Legion Baseball: Rowan 4, South Rowan 3: Austin sings, Snider's jersey retired

Published 12:00 am Saturday, June 4, 2011

By Mike London
SALISBURY — Everyone knows Rowan County first baseman Andy Austin is a five-tool player, but he added a sixth tool in a tense 4-3 win against South Rowan on Friday.
Besides being able to run, hit, hit with power, field and throw, Austin proved that he can sing.
Austin chose the night on which Patrick Snider’s No. 7 was retired to belt out a mellow National Anthem in front of a crowd for the first time, and the tenor’s voice filled the air at a hushed, solemn Newman Park.
North’s Snider succumbed to cancer after spending last summer as a member of the Rowan Legion team, but now his No. 7 will be on the right-field wall as the long as the park stands.
“You’re teammates with a guy, and then he’s gone,” Austin said. “We’ve had a year to get over it now, but he’s still in our hearts, and it’s still emotional. I know tonight was big for Patrick’s mom and dad, and I just wanted to do everything I could to respect and honor Patrick’s memory.”
On a night on which offense was scarce, Austin swung the most inspired bat. He drilled two doubles.
“I thought we took a lot of strikes,” Rowan coach Jim Gantt said. “Andy’s singing was probably the best thing our team did. It was all downhill after that. That was a hard game to watch.”
Matt Mauldin stole three bases for Rowan. Jacob Dietz had three singles for South.
Rowan’s Thomas Allen (five innings, no walks) and South’s Weston Smith (six innings, nine strikeouts) were the starting pitchers and dueled most of the evening.
“Smith kept it low, lots of fastballs outside, and we just didn’t hit him much,” said Rowan’s Will Sapp, who was the only player on either team to collect multiple RBIs.
South’s Cory Deason suffered what may be a serious knee injury when his leg collapsed as he raced past the first-base bag in the sixth. Deason is South’s backup catcher and had been pressed into duty with starting catcher Joseph Basinger out of the lineup with a strained oblique.
South coach Michael Lowman had to call on outfielder Patrick Hampton to finish the game behind the dish.
Deason scored on a two-out error in the second for a 1-0 South lead.
Justin Morris singled home a Rowan run in the third to tie it. Sapp walked with the bases loaded for a 2-1 Rowan edge in the fourth.
South (1-5, 1-2) made it 2-2 in the sixth when Parker Hubbard drove in Hampton, running for Deason.
Rowan’s two runs in the bottom of the sixth weren’t pretty — South’s catching situation figured heavily — but they proved decisive.
Jared Mathis singled with one out and moved to third on a passed ball and a wild pitch.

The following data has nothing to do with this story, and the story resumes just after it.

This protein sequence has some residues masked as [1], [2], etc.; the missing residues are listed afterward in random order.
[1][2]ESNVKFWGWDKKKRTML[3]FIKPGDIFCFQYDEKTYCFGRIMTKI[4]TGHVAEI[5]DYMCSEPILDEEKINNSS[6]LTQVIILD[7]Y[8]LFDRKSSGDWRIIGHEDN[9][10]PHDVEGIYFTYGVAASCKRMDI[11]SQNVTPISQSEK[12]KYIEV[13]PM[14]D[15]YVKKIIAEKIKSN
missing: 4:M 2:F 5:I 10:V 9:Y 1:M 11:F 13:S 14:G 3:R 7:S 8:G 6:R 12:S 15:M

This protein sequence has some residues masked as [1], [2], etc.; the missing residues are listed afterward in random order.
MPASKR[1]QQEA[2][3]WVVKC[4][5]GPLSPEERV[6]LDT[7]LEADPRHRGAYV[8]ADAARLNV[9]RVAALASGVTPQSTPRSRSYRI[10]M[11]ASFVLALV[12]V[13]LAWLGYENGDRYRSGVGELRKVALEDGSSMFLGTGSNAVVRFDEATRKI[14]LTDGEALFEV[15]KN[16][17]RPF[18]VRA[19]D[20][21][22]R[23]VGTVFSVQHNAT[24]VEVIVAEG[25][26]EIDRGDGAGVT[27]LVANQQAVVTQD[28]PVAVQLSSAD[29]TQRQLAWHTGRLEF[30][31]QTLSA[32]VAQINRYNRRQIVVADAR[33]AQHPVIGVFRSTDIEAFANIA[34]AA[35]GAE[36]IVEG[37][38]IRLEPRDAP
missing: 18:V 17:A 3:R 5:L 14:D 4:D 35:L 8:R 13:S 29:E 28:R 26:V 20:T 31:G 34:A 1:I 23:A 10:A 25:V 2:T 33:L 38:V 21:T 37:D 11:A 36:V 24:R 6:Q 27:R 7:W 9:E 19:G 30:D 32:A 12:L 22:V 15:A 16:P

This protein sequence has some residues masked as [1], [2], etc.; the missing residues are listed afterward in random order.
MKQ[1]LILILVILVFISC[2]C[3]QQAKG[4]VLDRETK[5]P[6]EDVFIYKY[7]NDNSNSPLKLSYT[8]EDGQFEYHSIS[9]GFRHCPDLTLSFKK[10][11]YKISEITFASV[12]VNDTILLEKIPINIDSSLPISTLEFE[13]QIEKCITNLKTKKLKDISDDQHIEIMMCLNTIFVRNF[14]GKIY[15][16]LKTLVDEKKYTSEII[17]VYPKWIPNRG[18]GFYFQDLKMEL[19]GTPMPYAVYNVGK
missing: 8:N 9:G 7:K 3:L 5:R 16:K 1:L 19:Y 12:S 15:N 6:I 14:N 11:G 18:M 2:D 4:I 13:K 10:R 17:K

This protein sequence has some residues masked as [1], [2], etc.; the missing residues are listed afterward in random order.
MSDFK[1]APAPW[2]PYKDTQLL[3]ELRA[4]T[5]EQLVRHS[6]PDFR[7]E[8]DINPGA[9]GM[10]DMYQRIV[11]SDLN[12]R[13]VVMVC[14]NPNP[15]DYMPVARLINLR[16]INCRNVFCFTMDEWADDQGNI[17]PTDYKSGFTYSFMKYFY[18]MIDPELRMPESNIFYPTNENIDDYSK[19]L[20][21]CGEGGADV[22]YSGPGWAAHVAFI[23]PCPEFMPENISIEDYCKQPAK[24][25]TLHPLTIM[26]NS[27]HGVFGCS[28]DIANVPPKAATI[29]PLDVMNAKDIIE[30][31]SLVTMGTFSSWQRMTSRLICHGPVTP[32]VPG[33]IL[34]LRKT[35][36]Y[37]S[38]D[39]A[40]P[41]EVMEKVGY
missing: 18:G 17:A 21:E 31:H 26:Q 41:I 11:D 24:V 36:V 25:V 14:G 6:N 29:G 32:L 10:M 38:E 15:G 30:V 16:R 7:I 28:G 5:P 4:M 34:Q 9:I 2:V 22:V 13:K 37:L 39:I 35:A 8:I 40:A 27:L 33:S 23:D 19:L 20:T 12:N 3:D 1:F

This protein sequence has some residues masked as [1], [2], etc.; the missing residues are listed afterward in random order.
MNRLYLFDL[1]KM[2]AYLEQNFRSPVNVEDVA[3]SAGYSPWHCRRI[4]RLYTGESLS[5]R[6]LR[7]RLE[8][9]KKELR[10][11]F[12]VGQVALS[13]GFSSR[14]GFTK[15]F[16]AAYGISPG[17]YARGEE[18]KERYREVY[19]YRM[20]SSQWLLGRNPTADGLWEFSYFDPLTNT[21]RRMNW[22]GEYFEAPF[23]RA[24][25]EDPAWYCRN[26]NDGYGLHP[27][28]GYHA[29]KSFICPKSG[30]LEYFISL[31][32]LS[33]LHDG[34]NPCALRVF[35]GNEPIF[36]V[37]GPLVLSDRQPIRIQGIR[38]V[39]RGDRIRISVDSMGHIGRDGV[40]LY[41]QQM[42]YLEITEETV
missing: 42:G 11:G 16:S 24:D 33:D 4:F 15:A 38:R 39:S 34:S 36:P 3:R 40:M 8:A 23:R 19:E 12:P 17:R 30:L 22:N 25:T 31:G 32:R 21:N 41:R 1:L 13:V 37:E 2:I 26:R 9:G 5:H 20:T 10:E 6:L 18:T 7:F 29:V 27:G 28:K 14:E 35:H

Sapp’s tapper up the third-base line with two men out scored Mathis. A charging Dietz fielded the ball but had no chance at all to get Sapp.
“I’ll take it,” Sapp said. “It got us the lead, and our defense held up just enough.”
Sapp stole second, kept going to third when the throw got away and scored on a wild pitch that squirted just far enough away from Hampton.
“The difference in the game turned out to be Sapp making a great read of a ball in the dirt,” Gantt said. “Hampton did a decent job catching. That’s a tough position to be in.”
South got one run back in the seventh when Dietz’s two-out, two-strike flare to right scored Maverick Miles.
Zack Simpson was the winning pitcher for the second time in three nights for Rowan (2-0, 2-0). He entered and struck out two batters with men on base to end the sixth, survived the seventh when Hubbard flied out deep, and zipped through the eighth with the help of a 4-6-3 twin killing.
Simpson was shut down early in the season at Brevard after tearing a muscle in his elbow, but he’s OK now.
“We’ve had pretty wide strike zones in both games so far,” he said. “That helps.”
South’s Gunnar Hogan barely missed a two-homer to center that would’ve changed the complexion of the game quite a bit in the fourth.
“I was 5 or 6 feet from the wall,” Sapp said. “If he lines that one out, even a little bit, it’s out of here.”
A highlight for South was the nice 5-3-2 double play in the third, but it was a frustrating night for the visitors, who failed to take full advantage of five Rowan errors.
“We were fortunate,” Gantt said. “Probably should’ve got our brains beat out the way we played defense.”
But when it came to singing, Rowan was good.
Sapp was told that his turn to warble might come next.
“Maybe I’ll lip sync,” he said with a smile.